Moses Hagiz (1671 – c. 1750) (Hebrew: משה חגיז) was a Talmudic scholar, rabbi, kabbalist, and writer born in Jerusalem during the time of the Old Yishuv. He was also one of the most prominent and influential Jewish leaders in 17th-century Amsterdam. During Hagiz's lifetime, there was an overall decline in rabbinic authority which was the result of migration and assimilation, and Hagiz devoted his career to restoring rabbinic authority. His most prominent talent was as a polemicist, and he campaigned ceaselessly against Jewish heresy in an attempt to unify the rabbinate.
Moses' father, Jacob Hagiz, died while Moses was still a child. The latter was therefore educated by his maternal grandfather, Moses Galante (the Younger), who had succeeded his son-in-law. With the death of Moses Galante (1689) support from Livorno was withdrawn, and Hagiz found himself in very straitened circumstances. He went to Safed to collect a claim which his mother had against the congregation, but succeeded only in making bitter enemies who later persecuted him.
Returning to Jerusalem, he was given letters of recommendation nominating him as a rabbinical emissary or shadar sent to obtain support for a bet ha-midrash (study hall) which he intended to establish. At Rashid (Rosetta), Abraham Nathan gave him 30,000 thalers to deposit at Livorno for this purpose. Arriving at Livorno, he secured from Vega, the protector of his family, a promise of further support; but his Palestinian enemies slandered him and ruined his prospects. He subsequently wandered through Italy, and edited at Venice (1704) the Halakot Ketannot of his father. Somewhat later he went to Amsterdam, where he supported himself by teaching, and occupied himself with the publication of his works. In Amsterdam he made the acquaintance of Tzvi Ashkenazi, then rabbi of the Ashkenazic congregation, and assisted him in unmasking the impostor Nehemiah Hayyun. This step, however, made more enemies for him, and, like Tzvi Ashkenazi, he had to leave the city (1714).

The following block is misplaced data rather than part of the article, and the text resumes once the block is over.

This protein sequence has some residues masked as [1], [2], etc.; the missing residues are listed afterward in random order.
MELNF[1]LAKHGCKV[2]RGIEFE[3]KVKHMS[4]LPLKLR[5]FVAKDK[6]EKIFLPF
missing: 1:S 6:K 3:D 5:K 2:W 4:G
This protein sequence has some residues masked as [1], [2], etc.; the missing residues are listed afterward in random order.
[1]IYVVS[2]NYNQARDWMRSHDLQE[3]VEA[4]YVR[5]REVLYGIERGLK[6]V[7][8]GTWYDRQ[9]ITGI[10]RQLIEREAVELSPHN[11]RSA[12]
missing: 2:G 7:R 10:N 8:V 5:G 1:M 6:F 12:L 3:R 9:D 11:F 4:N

Until 1738 he resided at Altona; he then returned to Palestine, settling first at Sidon, and later at Safed, where he died sometime after 1750. He married a daughter of Raphael Mordecai Malachi, and was therefore a brother-in-law of Hezekiah da Silva. He had no children.
From an early age, Hagiz was exposed to both Sabbatean and anti-Sabbatean leaders. Moses's father Jacob was the leading rabbi in Jerusalem in 1666 and issued a ban against Sabbatai Zevi. His teacher Abraham Yitzchaki was a fierce anti-Sabbatean after the apostasy. Moses's maternal grandfather was probably a Sabbatean prophet, and under his leadership in Jerusalem the Sabbatean community grew. Moses' father-in-law Raphael Mordecai Malachi was a crypto-Sabbatean leader in Jerusalem and this perhaps led to his falling out with Hagiz. For much of Moses's travels after leaving Jerusalem, Malachi caused immense problems.